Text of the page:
Two years ago The Economist Intelligence Unit was commissioned by the Lien Foundation, a Singaporean philanthropic organisation, to devise a “Quality of Death” index to rank countries according to their provision of end-of-life care.
Britain with its well-developed hospice system emerged top as the best place to die in the world. Not surprisingly, developing countries scored badly in providing basic care for the dying.
Uganda at number 39 out of the 40 countries surveyed is the best place to die in East Africa. Kenya is among the African countries that have benefited from the Ugandan experience with palliative care.
Many deaths in Kenya are preventable and reduction of avoidable deaths should be the focus of the public, the healthcare system and government.
The category of preventable deaths include those from violence, accidents, and lifestyle choices such as tobacco use.
But where death is inescapable, for instance in very advanced HIV/Aids, advanced cancer that has spread or multiple organ failure, measures must be put in place to strengthen capacity to deliver good end-of-life care.
Death is both a social-cultural and public health problem. It is a social-cultural problem because of the number of people it affects, directly and indirectly, in terms of the wellbeing of loved ones, and the numerous cultural practices and beliefs associated with it.
It is a health systems problem because of the poor quality of end-of-life care in both the private and public sector.
For the vast majority of Kenyans, the end of life is characterised by a prolonged experience of chronic progressive disease, often associated with uncertainty, pain and other distressing symptoms, profound suffering, and very high costs.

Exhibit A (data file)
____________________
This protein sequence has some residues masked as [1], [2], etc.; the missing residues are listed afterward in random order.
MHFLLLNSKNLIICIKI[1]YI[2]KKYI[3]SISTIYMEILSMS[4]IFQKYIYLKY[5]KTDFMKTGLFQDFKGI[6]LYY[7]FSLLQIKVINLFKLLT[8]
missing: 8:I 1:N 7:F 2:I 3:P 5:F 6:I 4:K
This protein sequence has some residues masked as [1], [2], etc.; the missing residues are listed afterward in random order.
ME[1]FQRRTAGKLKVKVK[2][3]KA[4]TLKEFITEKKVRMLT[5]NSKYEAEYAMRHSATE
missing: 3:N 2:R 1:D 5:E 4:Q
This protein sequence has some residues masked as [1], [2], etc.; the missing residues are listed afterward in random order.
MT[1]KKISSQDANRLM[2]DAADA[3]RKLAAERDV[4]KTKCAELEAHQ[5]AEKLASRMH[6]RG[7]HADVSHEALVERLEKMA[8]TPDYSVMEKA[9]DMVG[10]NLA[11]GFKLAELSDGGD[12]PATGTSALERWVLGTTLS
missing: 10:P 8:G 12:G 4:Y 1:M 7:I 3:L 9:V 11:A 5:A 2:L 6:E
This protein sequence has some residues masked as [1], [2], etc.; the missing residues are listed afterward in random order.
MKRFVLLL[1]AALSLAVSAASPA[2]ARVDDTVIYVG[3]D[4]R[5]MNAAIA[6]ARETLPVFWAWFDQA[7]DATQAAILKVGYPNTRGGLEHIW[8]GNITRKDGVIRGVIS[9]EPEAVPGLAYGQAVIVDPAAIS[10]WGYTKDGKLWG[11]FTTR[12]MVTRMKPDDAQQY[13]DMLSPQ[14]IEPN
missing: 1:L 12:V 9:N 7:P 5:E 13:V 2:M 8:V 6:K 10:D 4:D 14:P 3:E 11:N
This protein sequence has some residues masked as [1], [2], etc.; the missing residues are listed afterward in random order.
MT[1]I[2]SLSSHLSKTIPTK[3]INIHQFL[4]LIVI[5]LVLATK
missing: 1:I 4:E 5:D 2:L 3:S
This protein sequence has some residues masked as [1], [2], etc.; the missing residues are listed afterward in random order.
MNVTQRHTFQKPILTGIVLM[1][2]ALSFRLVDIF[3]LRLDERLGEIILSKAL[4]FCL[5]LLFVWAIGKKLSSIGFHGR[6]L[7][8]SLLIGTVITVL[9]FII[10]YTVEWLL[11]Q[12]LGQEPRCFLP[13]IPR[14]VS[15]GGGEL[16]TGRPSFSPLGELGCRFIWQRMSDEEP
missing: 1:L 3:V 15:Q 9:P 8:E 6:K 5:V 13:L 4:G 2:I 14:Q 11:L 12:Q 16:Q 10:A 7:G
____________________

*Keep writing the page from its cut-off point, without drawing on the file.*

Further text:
This is compounded by lack of support and information for the family. A patient will be shuffled from one hospital to another without the family ever getting a candid discussion with clinicians that probably nothing will change the course of the disease or the outcome.
A good and peaceful death would ideally come “naturally” after a long and well-spent life. It may also be seen in a patient whose symptoms have been well controlled and who is at peace with him or herself and with the community.
Such an ideal death should be under the control of the dying person, preferably take place at home which is the epitome of peacefulness and surrounded by family.
Unfortunately, the dying process in this country has been systematically institutionalised so much so that when a patient dies at home even from natural or foreseeable causes, it is taken as a sign of neglect by the family and community.
During this election year, deaths will take a political dimension and are liable to political manipulation. Politicians are already trying to outdo one another attending every funeral. They are donating generously to all harambees (fund-raisers) called to offset funeral expenses.
Such money would be best channelled to setting up palliative care or hospice programmes in health centres to improve the quality of dying. We need leaders who will improve our quality of life and also improve our quality of dying.
Mr Makumi is co-chair of the Palliative Care Study Group at the Multinational Association of Supportive Care in Cancer and Manager of the Cancer Programnme at Aga Khan University Hospital, Nairobi